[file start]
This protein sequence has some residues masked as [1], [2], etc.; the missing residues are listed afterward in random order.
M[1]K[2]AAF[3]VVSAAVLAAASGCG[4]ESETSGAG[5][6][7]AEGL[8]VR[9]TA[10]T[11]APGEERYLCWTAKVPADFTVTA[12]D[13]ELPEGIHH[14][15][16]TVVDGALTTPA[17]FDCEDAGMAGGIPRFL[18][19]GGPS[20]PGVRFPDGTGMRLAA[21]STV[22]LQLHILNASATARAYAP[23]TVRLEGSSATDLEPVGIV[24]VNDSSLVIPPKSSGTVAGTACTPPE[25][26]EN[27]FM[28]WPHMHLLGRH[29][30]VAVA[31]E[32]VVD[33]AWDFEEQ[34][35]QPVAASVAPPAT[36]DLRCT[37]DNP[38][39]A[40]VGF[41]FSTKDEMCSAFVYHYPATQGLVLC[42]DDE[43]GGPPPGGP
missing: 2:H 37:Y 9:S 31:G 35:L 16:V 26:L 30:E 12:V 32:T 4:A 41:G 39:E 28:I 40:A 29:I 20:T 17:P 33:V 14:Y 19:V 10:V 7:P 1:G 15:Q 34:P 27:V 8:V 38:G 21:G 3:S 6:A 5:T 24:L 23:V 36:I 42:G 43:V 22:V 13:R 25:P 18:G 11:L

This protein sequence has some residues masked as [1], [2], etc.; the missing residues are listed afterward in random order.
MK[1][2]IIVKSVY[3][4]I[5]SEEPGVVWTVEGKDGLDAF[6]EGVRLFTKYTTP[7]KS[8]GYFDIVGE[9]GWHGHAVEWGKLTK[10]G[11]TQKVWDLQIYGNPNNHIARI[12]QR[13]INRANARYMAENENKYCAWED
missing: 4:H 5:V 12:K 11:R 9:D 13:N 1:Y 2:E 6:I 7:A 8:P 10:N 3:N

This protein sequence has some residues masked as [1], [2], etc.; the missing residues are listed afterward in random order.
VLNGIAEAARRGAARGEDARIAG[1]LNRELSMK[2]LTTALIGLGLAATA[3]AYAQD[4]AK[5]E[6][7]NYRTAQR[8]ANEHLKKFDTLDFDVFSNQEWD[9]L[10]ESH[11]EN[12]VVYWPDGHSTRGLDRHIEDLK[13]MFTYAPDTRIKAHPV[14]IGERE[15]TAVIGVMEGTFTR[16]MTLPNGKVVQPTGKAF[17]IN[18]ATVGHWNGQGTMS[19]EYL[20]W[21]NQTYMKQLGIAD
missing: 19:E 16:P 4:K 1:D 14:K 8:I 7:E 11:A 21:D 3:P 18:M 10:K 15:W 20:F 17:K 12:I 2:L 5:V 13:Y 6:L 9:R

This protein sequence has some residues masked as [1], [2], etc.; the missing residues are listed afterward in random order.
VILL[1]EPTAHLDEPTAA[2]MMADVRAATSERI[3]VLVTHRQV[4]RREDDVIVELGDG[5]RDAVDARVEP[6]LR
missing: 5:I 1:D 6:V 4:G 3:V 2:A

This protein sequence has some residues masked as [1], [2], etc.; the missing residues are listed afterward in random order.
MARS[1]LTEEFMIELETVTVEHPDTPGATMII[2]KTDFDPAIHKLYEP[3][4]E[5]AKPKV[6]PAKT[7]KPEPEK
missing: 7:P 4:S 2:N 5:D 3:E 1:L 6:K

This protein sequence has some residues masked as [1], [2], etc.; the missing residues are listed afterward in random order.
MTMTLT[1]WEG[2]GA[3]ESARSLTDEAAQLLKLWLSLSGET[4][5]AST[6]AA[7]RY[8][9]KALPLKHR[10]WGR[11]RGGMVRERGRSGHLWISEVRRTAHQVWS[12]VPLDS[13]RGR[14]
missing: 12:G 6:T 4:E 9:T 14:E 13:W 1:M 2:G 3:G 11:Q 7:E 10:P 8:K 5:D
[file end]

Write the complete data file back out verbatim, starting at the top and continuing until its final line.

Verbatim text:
This protein sequence has some residues masked as [1], [2], etc.; the missing residues are listed afterward in random order.
M[1]K[2]AAF[3]VVSAAVLAAASGCG[4]ESETSGAG[5][6][7]AEGL[8]VR[9]TA[10]T[11]APGEERYLCWTAKVPADFTVTA[12]D[13]ELPEGIHH[14][15][16]TVVDGALTTPA[17]FDCEDAGMAGGIPRFL[18][19]GGPS[20]PGVRFPDGTGMRLAA[21]STV[22]LQLHILNASATARAYAP[23]TVRLEGSSATDLEPVGIV[24]VNDSSLVIPPKSSGTVAGTACTPPE[25][26]EN[27]FM[28]WPHMHLLGRH[29][30]VAVA[31]E[32]VVD[33]AWDFEEQ[34][35]QPVAASVAPPAT[36]DLRCT[37]DNP[38][39]A[40]VGF[41]FSTKDEMCSAFVYHYPATQGLVLC[42]DDE[43]GGPPPGGP
missing: 2:H 37:Y 9:S 31:G 35:L 16:V 26:L 30:E 12:V 32:T 4:A 41:G 39:E 28:I 40:A 29:I 20:T 17:P 33:V 14:Y 19:V 10:V 7:P 1:G 15:Q 34:P 27:V 8:V 38:G 21:G 3:S 6:A 5:T 24:L 23:V 36:I 42:G 43:V 22:V 13:R 25:P 18:G 11:L

This protein sequence has some residues masked as [1], [2], etc.; the missing residues are listed afterward in random order.
MK[1][2]IIVKSVY[3][4]I[5]SEEPGVVWTVEGKDGLDAF[6]EGVRLFTKYTTP[7]KS[8]GYFDIVGE[9]GWHGHAVEWGKLTK[10]G[11]TQKVWDLQIYGNPNNHIARI[12]QR[13]INRANARYMAENENKYCAWED
missing: 4:H 5:V 12:K 11:R 9:D 13:N 1:Y 2:E 6:I 7:A 8:P 10:N 3:N

This protein sequence has some residues masked as [1], [2], etc.; the missing residues are listed afterward in random order.
VLNGIAEAARRGAARGEDARIAG[1]LNRELSMK[2]LTTALIGLGLAATA[3]AYAQD[4]AK[5]E[6][7]NYRTAQR[8]ANEHLKKFDTLDFDVFSNQEWD[9]L[10]ESH[11]EN[12]VVYWPDGHSTRGLDRHIEDLK[13]MFTYAPDTRIKAHPV[14]IGERE[15]TAVIGVMEGTFTR[16]MTLPNGKVVQPTGKAF[17]IN[18]ATVGHWNGQGTMS[19]EYL[20]W[21]NQTYMKQLGIAD
missing: 19:E 16:P 4:K 1:D 14:K 8:I 7:E 11:A 21:D 3:P 18:M 10:K 15:W 20:F 17:K 12:I 2:L 5:V 13:Y 6:L 9:R

This protein sequence has some residues masked as [1], [2], etc.; the missing residues are listed afterward in random order.
VILL[1]EPTAHLDEPTAA[2]MMADVRAATSERI[3]VLVTHRQV[4]RREDDVIVELGDG[5]RDAVDARVEP[6]LR
missing: 5:I 1:D 6:V 4:G 3:V 2:A

This protein sequence has some residues masked as [1], [2], etc.; the missing residues are listed afterward in random order.
MARS[1]LTEEFMIELETVTVEHPDTPGATMII[2]KTDFDPAIHKLYEP[3][4]E[5]AKPKV[6]PAKT[7]KPEPEK
missing: 7:P 4:S 2:N 5:D 3:E 1:L 6:K

This protein sequence has some residues masked as [1], [2], etc.; the missing residues are listed afterward in random order.
MTMTLT[1]WEG[2]GA[3]ESARSLTDEAAQLLKLWLSLSGET[4][5]AST[6]AA[7]RY[8][9]KALPLKHR[10]WGR[11]RGGMVRERGRSGHLWISEVRRTAHQVWS[12]VPLDS[13]RGR[14]
missing: 12:G 6:T 4:E 9:T 14:E 13:W 1:M 2:G 3:G 11:Q 7:E 10:P 8:K 5:D